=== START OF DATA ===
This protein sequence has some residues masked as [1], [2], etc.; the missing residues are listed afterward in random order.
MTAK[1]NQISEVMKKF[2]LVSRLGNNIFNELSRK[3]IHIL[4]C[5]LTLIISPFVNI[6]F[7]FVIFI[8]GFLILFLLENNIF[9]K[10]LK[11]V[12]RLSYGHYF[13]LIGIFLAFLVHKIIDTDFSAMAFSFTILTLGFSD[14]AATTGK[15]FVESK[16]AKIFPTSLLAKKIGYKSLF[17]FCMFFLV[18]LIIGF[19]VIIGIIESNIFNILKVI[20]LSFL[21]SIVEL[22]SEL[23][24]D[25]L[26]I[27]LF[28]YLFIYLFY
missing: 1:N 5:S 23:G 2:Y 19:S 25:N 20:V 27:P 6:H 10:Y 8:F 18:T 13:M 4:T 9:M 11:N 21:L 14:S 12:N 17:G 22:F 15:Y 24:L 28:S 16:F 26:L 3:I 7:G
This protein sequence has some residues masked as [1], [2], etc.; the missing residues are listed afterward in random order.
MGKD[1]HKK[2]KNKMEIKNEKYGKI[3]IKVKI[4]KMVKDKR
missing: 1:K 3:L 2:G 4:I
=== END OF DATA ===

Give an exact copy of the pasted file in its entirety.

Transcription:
This protein sequence has some residues masked as [1], [2], etc.; the missing residues are listed afterward in random order.
MTAK[1]NQISEVMKKF[2]LVSRLGNNIFNELSRK[3]IHIL[4]C[5]LTLIISPFVNI[6]F[7]FVIFI[8]GFLILFLLENNIF[9]K[10]LK[11]V[12]RLSYGHYF[13]LIGIFLAFLVHKIIDTDFSAMAFSFTILTLGFSD[14]AATTGK[15]FVESK[16]AKIFPTSLLAKKIGYKSLF[17]FCMFFLV[18]LIIGF[19]VIIGIIESNIFNILKVI[20]LSFL[21]SIVEL[22]SEL[23][24]D[25]L[26]I[27]LF[28]YLFIYLFY
missing: 1:N 5:S 23:G 2:Y 19:S 25:N 20:V 27:P 6:H 10:Y 8:F 18:T 13:M 4:T 9:M 11:N 21:L 14:S 12:N 17:G 22:F 15:Y 24:L 28:S 16:F 26:L 3:I 7:G
This protein sequence has some residues masked as [1], [2], etc.; the missing residues are listed afterward in random order.
MGKD[1]HKK[2]KNKMEIKNEKYGKI[3]IKVKI[4]KMVKDKR
missing: 1:K 3:L 2:G 4:I